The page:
On the Books: British judge defends inmates' right to read
– A British judge has declared unlawful the partial ban on books in prisons issued last year by the nation’s justice secretary. In November 2013, Secretary Chris Grayling introduced new guidelines for an “incentives and earned privileges” system where inmates gradually earn the freedom and money to buy items as they move up from “basic status.” Those items included books, and the rules prevented people from sending them into prisons.
Enter 56-year-old Barbara Gordon-Jones, who has a doctorate in English literature and is currently serving time for arson. Prisons minister Jeremy Wright has said characterizing the rules as a complete ban amounts to “complete nonsense” because “all prisoners can have up to 12 books in their cells at any one time, and all prisoners have access to the prison library.” But that didn’t cut it for Gordon-Jones, who said the literary options provided by the prison system were insufficient.
Justice Andrew Collins sided with Gordon-Jones. “A book may not only be one which a prisoner may want to read but may be very useful or indeed necessary as part of a rehabilitation process,” he said. The ruling pleased prominent authors like Salman Rushdie and Philip Pullman, who have fought the rules since their creation. “I’m very glad that the courts have seen through it, and stated that reading is a right and not a privilege,” Pullman said. [The Guardian]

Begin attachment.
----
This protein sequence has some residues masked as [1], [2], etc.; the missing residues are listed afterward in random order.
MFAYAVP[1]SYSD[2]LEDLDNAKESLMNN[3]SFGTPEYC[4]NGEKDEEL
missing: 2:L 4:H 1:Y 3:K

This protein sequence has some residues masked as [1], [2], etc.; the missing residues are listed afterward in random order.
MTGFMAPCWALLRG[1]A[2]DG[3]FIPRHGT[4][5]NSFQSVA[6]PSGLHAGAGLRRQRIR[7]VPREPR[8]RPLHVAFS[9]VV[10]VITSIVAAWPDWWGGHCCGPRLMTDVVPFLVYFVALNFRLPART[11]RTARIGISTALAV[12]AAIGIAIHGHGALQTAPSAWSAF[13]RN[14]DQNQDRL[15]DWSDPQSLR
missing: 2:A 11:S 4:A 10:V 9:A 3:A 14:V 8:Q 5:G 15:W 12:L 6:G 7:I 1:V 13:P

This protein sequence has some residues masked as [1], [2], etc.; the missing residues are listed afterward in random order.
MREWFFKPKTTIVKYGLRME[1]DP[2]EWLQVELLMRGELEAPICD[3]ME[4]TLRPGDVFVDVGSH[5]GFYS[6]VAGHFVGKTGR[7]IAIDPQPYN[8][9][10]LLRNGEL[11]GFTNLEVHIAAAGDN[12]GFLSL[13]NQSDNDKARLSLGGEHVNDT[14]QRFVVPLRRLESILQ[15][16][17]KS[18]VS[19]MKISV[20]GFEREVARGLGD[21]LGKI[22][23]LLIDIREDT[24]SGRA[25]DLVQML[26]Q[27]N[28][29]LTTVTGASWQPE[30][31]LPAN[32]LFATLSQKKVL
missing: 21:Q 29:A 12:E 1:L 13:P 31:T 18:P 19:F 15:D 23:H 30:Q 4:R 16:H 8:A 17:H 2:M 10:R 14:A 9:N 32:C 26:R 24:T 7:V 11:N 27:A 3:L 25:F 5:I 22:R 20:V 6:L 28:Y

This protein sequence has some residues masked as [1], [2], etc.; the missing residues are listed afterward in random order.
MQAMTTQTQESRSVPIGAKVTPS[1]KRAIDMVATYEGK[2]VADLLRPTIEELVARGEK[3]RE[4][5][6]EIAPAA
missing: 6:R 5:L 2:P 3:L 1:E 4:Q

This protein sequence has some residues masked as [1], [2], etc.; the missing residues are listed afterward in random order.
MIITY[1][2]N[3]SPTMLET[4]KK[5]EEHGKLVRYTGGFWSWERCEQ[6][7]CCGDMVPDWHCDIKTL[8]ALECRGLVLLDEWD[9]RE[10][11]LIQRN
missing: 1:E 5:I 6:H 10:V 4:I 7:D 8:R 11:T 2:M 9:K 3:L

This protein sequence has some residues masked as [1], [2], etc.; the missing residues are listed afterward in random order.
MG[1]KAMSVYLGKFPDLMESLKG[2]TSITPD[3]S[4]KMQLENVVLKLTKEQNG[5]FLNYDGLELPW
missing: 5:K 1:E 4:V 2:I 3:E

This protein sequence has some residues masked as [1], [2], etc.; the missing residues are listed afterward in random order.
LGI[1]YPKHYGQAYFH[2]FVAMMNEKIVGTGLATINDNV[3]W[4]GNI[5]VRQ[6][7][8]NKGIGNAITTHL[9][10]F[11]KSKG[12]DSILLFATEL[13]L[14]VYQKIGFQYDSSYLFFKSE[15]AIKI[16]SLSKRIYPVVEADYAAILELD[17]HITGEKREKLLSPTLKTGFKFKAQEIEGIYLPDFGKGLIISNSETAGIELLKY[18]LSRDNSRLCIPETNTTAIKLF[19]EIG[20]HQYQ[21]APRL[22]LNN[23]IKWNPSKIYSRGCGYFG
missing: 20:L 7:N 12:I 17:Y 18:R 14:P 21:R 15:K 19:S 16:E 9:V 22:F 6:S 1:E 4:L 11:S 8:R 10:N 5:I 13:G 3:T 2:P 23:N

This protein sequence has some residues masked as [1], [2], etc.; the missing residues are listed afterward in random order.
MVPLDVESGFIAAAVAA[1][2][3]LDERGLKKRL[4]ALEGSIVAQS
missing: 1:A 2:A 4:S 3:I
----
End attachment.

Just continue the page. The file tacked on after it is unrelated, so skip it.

– Amazon doesn’t only antagonize customers stateside. On Thursday, Indian president Pranab Mukherjee will release a blockbuster history book, The Dramatic Decade: The Indira Gandhi Years—and for three weeks it’ll be exclusively available though Amazon. That’s frustrating many Indians excited about Mukherjee’s book, which recounts his role in the 1970s administration of Prime Minister Indira Gandhi. “It is the biggest book of the year,” said one Indian brick-and-mortar bookseller. “People come to us to browse, and say, ‘Oh it’s a damn good book, I’ll buy it online.’ We can’t give the 40% discounts that online retailers give. And a bookstore is a bookstore. What does it matter if its online or offline?” [The Times of India]
– Back in the U.S., print book sales for this Thanksgiving week improved from the same period last year. Unit sales rose five percent over Thanksgiving week 2013, according to Nielsen BookScan. The top-selling book was The Long Haul, the latest installment of Jeff Kinney’s Diary of a Wimpy Kid series. The popular children’s book sold 221,000 copies. [Publishers Weekly]
Diary Of A Wimpy Kid